Hurricane Sandy has wreaked havoc across the East Coast and officials are trying to minimize its effects on the political arena.
Remember Abby Silverman, the staffer for Rep. Jason Altmire (D-Allegheny) whose residence during the Democratic primary was the difference between the Congressman making the ballot or not? Another electoral obstacle has befallen her, this time in the form of a hurricane.
Having temporarily moved to New York City, though maintaining her voter registration in the 12th, Silverman filed for an absentee ballot well ahead of the Allegheny county deadline. According to a conversation she said she had with the Allegheny County office, her ballot was sent out last Thursday, meaning she should have received it by now.
“I spoke with the mail carrier and she said that they had severe flooding in the distribution center and that mail is delayed,” Silverman said. “Luckily for me, my father – who appreciates politics as much as I do – is going to go down to elections office and give them a FedEx envelope to send me a new one. But how many people are able to go that far to vote?”
(For the record, she said she’s voting for Critz).
Hurricane Sandy has caused many delays for the United States Postal Service, with hundreds of offices closed or without power as of Nov. 2nd, to say nothing of the slow conditions on the roads.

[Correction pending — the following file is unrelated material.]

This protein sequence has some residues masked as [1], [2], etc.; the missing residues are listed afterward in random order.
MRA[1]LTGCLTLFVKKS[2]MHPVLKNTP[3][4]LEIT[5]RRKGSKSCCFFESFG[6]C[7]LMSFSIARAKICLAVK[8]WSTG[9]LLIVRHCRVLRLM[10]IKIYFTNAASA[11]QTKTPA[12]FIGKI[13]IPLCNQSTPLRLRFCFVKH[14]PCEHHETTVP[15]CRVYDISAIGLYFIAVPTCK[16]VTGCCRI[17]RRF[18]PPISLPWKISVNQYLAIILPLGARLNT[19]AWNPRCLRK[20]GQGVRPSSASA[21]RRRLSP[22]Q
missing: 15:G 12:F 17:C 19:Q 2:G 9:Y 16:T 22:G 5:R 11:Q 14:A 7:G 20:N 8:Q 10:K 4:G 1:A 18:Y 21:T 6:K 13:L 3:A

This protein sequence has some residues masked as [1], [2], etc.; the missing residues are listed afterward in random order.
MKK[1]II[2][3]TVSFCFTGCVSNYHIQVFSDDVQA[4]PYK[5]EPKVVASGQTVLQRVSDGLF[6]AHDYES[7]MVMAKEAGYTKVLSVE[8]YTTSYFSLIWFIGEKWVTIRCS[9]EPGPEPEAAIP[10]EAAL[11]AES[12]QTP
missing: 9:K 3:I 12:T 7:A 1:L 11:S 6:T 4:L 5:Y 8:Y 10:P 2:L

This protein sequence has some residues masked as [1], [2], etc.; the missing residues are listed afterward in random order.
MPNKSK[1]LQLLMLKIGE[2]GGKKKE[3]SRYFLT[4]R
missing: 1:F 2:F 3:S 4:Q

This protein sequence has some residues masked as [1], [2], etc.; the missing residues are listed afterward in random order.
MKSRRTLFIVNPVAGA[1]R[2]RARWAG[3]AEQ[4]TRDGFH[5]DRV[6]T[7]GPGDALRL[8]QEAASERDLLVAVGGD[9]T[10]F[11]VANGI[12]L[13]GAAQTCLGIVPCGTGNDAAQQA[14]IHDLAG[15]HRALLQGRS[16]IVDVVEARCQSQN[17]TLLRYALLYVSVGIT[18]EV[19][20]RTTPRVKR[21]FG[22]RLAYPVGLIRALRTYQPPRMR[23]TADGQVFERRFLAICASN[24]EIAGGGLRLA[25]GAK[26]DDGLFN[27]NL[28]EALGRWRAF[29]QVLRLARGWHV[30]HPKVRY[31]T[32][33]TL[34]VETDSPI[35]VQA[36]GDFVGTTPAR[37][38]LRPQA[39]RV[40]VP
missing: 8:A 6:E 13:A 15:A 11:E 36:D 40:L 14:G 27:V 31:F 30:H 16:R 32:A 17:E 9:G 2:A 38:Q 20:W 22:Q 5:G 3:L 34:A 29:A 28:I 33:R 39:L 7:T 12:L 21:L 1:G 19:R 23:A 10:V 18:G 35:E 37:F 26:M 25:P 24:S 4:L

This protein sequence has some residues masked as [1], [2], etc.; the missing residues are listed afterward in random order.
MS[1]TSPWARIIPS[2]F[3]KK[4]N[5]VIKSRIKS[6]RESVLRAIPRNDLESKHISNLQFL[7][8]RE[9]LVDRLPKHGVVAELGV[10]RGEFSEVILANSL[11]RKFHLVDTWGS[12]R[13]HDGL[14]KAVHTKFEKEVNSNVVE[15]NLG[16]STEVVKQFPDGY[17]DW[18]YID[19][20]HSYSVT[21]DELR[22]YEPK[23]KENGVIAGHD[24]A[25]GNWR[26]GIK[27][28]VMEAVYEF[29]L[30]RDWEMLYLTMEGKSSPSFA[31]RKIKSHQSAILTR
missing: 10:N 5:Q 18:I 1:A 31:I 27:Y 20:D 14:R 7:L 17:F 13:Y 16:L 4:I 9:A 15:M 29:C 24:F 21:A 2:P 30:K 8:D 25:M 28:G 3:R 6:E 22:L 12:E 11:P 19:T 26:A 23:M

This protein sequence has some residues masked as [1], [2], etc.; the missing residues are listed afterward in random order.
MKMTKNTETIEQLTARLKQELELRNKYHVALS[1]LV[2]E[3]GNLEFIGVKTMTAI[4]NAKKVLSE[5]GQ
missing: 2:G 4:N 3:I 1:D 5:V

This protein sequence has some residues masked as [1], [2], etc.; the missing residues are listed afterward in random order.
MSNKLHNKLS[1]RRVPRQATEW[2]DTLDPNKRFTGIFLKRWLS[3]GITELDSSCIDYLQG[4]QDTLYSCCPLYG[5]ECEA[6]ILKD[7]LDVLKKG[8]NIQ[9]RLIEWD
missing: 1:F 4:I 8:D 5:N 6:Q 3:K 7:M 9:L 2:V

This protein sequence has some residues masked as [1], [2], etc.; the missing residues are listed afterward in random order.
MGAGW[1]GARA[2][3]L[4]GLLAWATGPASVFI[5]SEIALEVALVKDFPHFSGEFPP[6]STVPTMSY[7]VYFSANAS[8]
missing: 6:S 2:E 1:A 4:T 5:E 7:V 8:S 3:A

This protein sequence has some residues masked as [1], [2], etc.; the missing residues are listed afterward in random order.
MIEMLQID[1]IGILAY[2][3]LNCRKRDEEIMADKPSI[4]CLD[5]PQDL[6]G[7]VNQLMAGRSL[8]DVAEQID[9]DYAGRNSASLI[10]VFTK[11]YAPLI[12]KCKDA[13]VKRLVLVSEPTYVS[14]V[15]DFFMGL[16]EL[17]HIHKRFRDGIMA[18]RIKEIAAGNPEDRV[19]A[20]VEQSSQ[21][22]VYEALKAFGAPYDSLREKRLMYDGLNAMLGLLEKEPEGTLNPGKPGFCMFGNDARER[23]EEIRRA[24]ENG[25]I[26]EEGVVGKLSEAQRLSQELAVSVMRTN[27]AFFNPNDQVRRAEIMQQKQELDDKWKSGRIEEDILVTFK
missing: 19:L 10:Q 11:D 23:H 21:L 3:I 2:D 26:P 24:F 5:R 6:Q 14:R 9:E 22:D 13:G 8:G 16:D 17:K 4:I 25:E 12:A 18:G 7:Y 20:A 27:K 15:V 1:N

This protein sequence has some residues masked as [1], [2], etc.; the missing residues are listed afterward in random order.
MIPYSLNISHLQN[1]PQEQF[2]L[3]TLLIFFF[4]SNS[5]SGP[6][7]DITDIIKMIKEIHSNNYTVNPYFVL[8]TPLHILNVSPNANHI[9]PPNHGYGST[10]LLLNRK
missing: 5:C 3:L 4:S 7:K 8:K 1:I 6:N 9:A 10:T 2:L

Silverman’s concern is not unique, with absentee ballot use estimated to have increased 17 percent in Pennsylvania alone, how will this play out for New Jersey and New York?
And that’s the least of it.
Power outages in the aftermath of Hurricane Sandy may even affect polling on Election Day.
All this effort may be for nought though with the effects of Hurricane Sandy still being felt in the form of power outages, especially in Southeastern Pennsylvania.
About 20 percent of the Pennsylvania’s electric customers are serviced by PECO, who as of mid-week reported almost half a million households without power has restored power to about 83 percent of customers. The largest outages remain in Bucks County with 84,000 waiting for power. Pennsylvania Power and Light as well as FirstEnergy last reported 540,000 outages combined.
With many estimates for when the electricity will be turned back on nearing a week, it is optimistic to think that power will be restored in time for the election. While this certainly means a drop in viewers of last-minute political ads, a larger problems looms.
According to Governor Corbett, there are anywhere from 250 to 300 polling places still without power in the state.
Pennsylvania Department of State spokesperson Ron Ruman said those numbers are dropping. A list of which polling places are without power has yet to be released; power outages are concentrated in eastern Pa.
Possibly solutions for polling places lacking electricity include officials moving voting precincts, using paper ballots, or relying on generators for electricity while the polls are open.
And worst of all, Sandy could reduce the impact of TV ads thanks to the fact that many are without power, cable or both.
The Republican National Committee has dropped $3 million in ads, $2.5 million of which is dedicated to broadcast TV, during the last week before the election. That brings the total ad spending to nearly $14 million for the final week of the campaign.